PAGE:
This was a fabulous parkrun and we loved it. The park itself is stunning and well maintained and the views were spectacular, with Dunfermline Abbey and the Art Deco Glen Pavilion at close quarters and the Forth and its bridges visible further out though a photo doesn’t really do them justice. It’s definitely well worth a visit. We also lucked out with the weather.

The core team and volunteers were in great form today with added cheer courtesy of their newly purchased clappers and bells. At the end of a pretty grim week their enthusiasm, energy and good humour was just the tonic we all needed. Many thanks and well done.

Let’s hope we’re back parkrunning again very soon.

As a wee treat we stopped at Stephen’s the bakers on the way home. What a bonus. A sausage roll. My first ever. Amazing. And I was also secretly relieved that he wasn’t dumping me back in Cupar. He must still love me after all.

He now seems in a strangely upbeat mood. He’s just completed his hat-trick of postponed marathons with Brighton and Edinburgh joining Barcelona in the last 24 hours but I guess he knows that’s just first world problems. It’s only a run. There will be other runs.

Meantime take care, stay well and look out for each other.

Crumble out x

Andrew Carnegie – Dunfermline’s finest
Choo choo 🚂
Pittencrieff Park
Dunfermline Abbey
Proud…very proud
Can you play who let the dogs out?
Another deceptively difficult climb
Smile 🐾
My new wee cockapoo pal
One of the best parkrun signs yet
In action 📷 by Tom Ward
Finish area
Embarrassing dad selfie
Yummy sausage roll

Strathclyde – an unlikely PB with some top International Women

Evening all

It’s been a long busy day so I’ve only just managed to finish my blog. Jim’s also been in a grumpy mood for the last few hours after his Barcelona marathon next Sunday was cancelled so he hadn’t got round to proof reading my draft either.

The human was a right Mr Indecisive last night. At different points Dunfermline, Springburn, Ruchill and Drumchapel were on the shortlist. Then he threatened to ditch me altogether and have another rest day. At the eleventh hour (quite literally) he decided on Strathclyde.

Since that’s not too far we had a bit of long lie, not getting up until after 8. Quite decadent really. A far shorter commute than last weekend.

We got the usual quality dad chat in the car with such interesting topics as the first few T in the Parks having been in Strathclyde Park and harking back to his Oor Wullie hunt in Hamilton last summer. He’s still not got over that particular obsession.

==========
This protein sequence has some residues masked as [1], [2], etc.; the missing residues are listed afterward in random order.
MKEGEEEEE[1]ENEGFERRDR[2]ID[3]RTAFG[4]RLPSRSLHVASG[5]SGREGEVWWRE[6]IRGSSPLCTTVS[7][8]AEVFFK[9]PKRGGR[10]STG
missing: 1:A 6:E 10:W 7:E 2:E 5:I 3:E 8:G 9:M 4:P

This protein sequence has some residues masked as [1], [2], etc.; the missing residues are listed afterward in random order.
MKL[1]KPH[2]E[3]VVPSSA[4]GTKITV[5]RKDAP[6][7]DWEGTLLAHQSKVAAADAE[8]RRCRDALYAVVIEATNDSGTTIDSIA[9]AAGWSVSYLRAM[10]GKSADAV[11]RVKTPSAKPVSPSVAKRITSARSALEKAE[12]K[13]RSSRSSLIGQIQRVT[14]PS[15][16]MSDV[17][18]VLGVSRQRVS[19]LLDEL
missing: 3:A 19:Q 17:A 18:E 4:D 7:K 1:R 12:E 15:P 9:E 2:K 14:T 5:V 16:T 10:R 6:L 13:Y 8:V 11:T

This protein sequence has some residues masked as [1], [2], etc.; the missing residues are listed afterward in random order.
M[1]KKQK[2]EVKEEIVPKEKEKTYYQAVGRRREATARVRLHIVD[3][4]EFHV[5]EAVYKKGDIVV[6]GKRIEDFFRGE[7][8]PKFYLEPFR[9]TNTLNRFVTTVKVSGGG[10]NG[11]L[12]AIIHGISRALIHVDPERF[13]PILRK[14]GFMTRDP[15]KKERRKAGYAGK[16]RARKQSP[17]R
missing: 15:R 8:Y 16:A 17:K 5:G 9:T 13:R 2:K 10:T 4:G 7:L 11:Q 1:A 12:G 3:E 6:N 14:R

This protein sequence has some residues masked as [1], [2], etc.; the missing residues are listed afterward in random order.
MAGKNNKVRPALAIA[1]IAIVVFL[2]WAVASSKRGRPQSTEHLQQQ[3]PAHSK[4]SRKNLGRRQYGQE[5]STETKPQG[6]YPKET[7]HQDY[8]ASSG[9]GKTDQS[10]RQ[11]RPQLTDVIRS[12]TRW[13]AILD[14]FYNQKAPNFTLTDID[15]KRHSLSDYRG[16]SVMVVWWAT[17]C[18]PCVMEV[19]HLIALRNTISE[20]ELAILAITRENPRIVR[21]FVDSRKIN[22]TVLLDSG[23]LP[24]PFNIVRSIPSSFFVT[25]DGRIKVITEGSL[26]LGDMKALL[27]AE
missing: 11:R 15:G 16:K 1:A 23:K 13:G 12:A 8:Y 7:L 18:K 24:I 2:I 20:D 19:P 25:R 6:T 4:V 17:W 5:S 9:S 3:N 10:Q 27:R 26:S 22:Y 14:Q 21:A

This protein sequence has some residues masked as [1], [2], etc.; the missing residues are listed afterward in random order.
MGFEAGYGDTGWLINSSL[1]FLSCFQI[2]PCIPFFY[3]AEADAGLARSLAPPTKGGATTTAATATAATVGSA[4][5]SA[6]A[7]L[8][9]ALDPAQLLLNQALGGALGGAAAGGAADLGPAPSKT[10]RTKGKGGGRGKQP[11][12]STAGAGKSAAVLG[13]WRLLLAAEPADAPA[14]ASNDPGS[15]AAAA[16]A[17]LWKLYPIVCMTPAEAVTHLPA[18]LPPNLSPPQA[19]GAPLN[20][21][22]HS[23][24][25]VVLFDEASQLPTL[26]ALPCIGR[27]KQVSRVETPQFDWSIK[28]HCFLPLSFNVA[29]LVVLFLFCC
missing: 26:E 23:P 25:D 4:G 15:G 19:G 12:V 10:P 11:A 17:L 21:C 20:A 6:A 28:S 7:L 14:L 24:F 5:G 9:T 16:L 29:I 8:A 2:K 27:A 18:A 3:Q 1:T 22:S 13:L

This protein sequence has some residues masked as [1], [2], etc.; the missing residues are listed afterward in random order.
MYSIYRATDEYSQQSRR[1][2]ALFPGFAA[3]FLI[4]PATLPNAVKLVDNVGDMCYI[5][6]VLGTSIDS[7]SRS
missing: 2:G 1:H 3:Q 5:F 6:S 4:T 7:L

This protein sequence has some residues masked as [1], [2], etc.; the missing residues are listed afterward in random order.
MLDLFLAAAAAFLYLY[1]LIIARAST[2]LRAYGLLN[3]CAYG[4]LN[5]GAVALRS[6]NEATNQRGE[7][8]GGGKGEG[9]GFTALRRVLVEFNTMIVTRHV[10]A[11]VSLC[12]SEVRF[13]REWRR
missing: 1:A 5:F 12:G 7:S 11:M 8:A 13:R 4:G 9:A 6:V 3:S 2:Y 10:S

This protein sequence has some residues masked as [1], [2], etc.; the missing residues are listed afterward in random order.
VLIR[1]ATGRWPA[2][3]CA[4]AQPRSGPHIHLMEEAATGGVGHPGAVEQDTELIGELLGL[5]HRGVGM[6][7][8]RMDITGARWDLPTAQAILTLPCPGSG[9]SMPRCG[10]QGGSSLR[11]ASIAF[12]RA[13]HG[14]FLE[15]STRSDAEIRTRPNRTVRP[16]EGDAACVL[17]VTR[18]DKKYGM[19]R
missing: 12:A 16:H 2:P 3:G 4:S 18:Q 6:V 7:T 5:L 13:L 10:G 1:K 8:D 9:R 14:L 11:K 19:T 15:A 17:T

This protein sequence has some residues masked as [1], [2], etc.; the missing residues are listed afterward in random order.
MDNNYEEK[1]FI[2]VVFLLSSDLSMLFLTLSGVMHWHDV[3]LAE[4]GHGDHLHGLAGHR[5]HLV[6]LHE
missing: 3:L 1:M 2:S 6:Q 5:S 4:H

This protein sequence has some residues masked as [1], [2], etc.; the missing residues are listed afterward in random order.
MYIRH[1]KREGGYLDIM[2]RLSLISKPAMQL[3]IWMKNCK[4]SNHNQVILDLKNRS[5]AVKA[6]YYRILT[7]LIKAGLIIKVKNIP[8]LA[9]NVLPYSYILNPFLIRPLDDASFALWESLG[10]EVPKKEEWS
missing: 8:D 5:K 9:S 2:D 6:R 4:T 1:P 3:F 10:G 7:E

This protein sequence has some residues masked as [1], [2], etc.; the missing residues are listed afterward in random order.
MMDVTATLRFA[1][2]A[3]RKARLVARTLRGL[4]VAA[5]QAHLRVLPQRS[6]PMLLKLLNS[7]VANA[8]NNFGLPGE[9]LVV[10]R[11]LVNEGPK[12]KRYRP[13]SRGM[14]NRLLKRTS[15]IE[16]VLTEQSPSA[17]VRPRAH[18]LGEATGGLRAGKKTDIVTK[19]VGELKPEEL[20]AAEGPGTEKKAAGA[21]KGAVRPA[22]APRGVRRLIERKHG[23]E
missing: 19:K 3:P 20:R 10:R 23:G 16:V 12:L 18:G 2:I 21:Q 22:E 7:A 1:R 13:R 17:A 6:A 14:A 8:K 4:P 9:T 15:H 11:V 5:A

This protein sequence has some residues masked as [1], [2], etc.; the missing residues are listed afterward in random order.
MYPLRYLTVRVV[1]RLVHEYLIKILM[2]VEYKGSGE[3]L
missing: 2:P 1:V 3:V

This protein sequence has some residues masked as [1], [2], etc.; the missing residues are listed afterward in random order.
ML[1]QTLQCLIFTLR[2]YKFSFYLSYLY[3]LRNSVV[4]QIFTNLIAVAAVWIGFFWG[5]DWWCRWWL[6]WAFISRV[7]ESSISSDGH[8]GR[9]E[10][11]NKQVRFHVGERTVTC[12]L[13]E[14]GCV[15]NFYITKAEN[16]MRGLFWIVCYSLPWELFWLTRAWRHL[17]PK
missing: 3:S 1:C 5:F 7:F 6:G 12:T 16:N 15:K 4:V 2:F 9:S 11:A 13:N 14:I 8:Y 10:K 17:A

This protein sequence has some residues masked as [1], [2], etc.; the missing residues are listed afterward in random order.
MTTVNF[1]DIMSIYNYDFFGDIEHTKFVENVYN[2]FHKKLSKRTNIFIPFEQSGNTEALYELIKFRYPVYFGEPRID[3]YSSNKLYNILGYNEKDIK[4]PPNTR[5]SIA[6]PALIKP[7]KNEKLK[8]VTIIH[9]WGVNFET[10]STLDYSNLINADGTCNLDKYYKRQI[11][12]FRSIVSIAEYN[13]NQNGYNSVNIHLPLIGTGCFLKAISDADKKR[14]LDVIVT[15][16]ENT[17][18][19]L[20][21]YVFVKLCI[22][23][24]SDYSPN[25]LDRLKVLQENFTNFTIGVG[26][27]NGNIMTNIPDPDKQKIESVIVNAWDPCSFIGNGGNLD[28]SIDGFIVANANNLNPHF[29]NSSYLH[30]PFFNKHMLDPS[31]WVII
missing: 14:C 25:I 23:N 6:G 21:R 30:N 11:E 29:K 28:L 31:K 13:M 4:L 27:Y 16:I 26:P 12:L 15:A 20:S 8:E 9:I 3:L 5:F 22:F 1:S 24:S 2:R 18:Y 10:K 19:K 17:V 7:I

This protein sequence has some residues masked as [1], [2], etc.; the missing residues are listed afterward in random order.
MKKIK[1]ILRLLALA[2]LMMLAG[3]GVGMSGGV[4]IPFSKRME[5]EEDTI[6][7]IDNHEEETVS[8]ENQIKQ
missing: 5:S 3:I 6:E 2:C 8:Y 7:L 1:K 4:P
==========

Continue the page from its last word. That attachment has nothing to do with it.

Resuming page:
This weekend, parkrun was celebrating international women’s day so it was great to share today’s run with three of my most favourite running women in Claire, Alison and Kara.

It was my first trip there, with the human having done it just the once before in December 2018. It’s a fairly straightforward flat lochside out and back run which offers PB opportunities albeit the prevailing wind can make it quite a challenging headwind finish.

The route is entirely around Strathclyde Loch. Now brace yourself for one of the best ever Crumble factoids. Strathclyde Loch is a manmade loch which, along with the country park, was created by destroying and then flooding an old mining town. The entire population of Bothwellhaugh was evacuated in 1965 to make way for the motorway and Strathclyde Park. Its ruins still lie at the bottom of the loch. I bet you didn’t know that.

After a short warm-up we headed for the start area. Claire asked what my PB was and Jim told her 23:45 but that wasn’t likely to be in reach at the moment. Subconsciously though I think she maybe lit a fuse!

There were a bumper 342 runners today so the start area was quite crowded and we decided to run on the grass alongside the path for the first 1k. It was a bit muddy but not too slippy. Pretty soon though I realised that it would be a bath day today.

We started pretty fast hanging on to the tail of the 22 minute pacer. Well his bib really. We knew that was greedy and wouldn’t last long. About 3 minutes in though I realised that I had forgotten an essential part of my pre-run routine. When you need to go you need to go. Mid parkrun or not. The PB dream shattered so soon. It’s a cruel cruel world.

After the deed was done Jim executed what can only be described as a spectacular grab, bag, tie and bin manoeuvre. It was the sort of routine that the Formula One teams would be proud of. We maybe lost 20 seconds all in. Maybe all was not lost.

We started moving again (a bit more comfortably now it must be said) and got round to the turn in good shape. The course was slightly altered today because of surface water so the section near the turn got a little bit bunched up with runners on both sides of the path which slowed us down and limited overtaking options. Once again the PB dream slipped further over the horizon but don’t stop believing.